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As I said in a previous post, the size eight muslin I made fit very well in the waist and hips but I’d taken out too much width in the legs. I’m making a combined version with a low waist and skinny legs and of course did it the hard way. So I added back half an inch on each side of both the back and front pieces. This means I’ve taken off a quarter inch. I’m going to baste the side and inseams and then we’ll see how they fit. I’m anticipating wanting to take them in a bit.

The other work in progress is a modified Archer. I’m making it a “popover” or half buttondown with a mandarin collar. I was planning to use some tutorials and try to draft my own placket. But then I realized I could just use the placket piece from the Carme blouse pattern I just purchased. I haven’t made that pattern yet, and maybe it’s dumb to sub in a pattern piece I haven’t used. I have been thinking about this project as a wearable muslin though so hopefully it’ll work well enough to satisfy that goal.

I was getting along really well with the shirt while we were in Vermont last weekend. I got the back yokes attached.

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And got the front pocket on.

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And then I promptly sewed the placket on incorrectly and didn’t realized that until I had slashed it. So my next step is to get the placket recut and see if I can unpick the one that’s on there but leave the front in good enough condition to sew on a new one. If not, that’s ok. I’ve got enough fabric to cut a new front. And it really didn’t take that long. I just feel silly.

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After sewing the placket incorrectly I needed to work on a different part of the shirt until I was home and had access to my remaining fabric. So I got the sleeve plackets sewn on and basted the pleats.

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I’d never made plackets this way before. The first one didn’t turn out great but the second one was definitely better. The only other time I’ve done sleeve plackets were on the Negroni shirts I made for Christmas presents and those are done differently, the way the Carme placket is done.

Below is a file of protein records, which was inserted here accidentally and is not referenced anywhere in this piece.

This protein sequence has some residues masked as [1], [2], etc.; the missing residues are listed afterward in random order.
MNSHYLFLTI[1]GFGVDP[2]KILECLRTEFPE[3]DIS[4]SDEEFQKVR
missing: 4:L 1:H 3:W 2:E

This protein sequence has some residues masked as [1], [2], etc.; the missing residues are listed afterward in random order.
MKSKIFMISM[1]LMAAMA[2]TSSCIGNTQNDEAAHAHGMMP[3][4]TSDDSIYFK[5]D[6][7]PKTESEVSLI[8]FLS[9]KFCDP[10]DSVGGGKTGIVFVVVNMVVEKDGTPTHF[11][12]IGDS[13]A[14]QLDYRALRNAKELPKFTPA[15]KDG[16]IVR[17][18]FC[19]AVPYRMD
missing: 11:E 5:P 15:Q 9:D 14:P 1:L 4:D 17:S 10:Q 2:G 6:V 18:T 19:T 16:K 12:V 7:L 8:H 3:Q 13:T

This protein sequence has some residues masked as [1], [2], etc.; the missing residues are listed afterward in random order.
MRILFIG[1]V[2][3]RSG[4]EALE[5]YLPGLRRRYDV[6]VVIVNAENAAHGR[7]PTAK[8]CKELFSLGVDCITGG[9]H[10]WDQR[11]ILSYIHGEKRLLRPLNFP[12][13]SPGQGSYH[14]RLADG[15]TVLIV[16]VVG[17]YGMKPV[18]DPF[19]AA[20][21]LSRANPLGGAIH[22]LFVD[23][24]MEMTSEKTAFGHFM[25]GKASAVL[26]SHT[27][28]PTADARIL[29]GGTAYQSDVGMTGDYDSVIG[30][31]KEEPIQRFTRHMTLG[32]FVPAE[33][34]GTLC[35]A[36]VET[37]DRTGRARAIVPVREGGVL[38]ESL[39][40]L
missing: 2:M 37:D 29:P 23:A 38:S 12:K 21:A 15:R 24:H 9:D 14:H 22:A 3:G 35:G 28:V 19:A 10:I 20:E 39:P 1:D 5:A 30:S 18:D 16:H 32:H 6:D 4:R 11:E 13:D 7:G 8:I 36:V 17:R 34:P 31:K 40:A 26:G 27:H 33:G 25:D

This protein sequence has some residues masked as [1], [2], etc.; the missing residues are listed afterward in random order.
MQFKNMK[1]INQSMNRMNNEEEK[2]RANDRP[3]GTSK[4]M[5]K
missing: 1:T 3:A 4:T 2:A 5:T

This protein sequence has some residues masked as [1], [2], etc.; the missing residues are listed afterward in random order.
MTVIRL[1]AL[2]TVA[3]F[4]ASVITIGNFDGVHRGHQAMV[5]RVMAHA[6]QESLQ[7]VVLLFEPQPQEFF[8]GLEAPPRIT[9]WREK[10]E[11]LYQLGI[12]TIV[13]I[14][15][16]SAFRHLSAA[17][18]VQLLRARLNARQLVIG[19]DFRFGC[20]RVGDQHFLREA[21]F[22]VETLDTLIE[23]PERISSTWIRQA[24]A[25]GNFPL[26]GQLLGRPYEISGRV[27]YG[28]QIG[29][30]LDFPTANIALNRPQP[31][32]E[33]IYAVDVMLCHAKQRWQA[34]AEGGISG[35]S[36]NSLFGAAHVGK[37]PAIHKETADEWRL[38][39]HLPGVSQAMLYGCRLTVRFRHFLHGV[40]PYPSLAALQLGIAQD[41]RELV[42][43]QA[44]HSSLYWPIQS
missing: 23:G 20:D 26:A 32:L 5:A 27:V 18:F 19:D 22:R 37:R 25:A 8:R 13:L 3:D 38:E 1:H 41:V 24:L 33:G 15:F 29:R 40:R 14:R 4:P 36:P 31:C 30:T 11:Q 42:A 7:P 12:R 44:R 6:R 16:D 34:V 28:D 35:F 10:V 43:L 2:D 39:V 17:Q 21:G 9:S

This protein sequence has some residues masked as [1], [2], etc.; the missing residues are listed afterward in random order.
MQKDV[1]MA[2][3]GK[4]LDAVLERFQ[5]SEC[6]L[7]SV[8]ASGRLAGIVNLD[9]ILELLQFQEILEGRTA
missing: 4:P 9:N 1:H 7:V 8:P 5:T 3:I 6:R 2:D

As I’m typing this I’m realizing that it may look weird to have two different types of plackets on the same garment. Perhaps I should do a larger version of the sleeve plackets on the neckline. That’ll also be much easier to sew with the slash I’ve already made. Alright, new game plan, awesome!!

There’s one other project that had been on my spring sewing list and that’s my Minoru jacket. I’ve been planning a lot of modifications to that pattern and at first had been holding off on starting it because I wanted to do some more research on how to manipulate the neckline gathers. And now that spring has finally arrived, hopefully I didn’t just jinx it, I’m having a hell of a time imagining myself working on a coat. I’m still excited about the pattern, the fabric, and the plans I’ve made so I’m not dropping this project at all. I just have too many fun plans for summer sewing to spend my time on a jacket right now. I think my new plan is to work on it bit by bit with the end goal being to have it ready to go for the fall.

Be back soon with some more finished garments!

-Hannah

Internet Highlights

Today I’m rounding up my favorite bits from the interwebs this week, things that I’ve found interesting, useful or simply entertaining.

  • What a fabulous method for making perfectly-pointed collars from Off The Cuff.
  • As I’m preparing to work on my Minoru muslin I’ve been looking for useful instructions about dart manipulation. I found these two posts about moving darts to side seams and general dart manipulation. They don’t answer all my questions but they’re a useful jumping off point.
  • This post from In House Patterns about back and neckline shaping is also helpful.
  • I’ve just started watching The Great British Sewing Bee and was checking out Lauren’s website. Lauren was a runner up in the first season. She posted a review ten days ago of the show’s newest accompanying book, The Great British Sewing Bee: Fashion with Fabric, along with one of her makes from the book. The skirt is nice and all, but I am OBSESSED with the shirt she’s wearing with it. Lauren admits in the comments that it’s a store-bought shirt, but I’m determined to figure out a way to copy it!

And those buttons on the yoke!

Love those pintucks!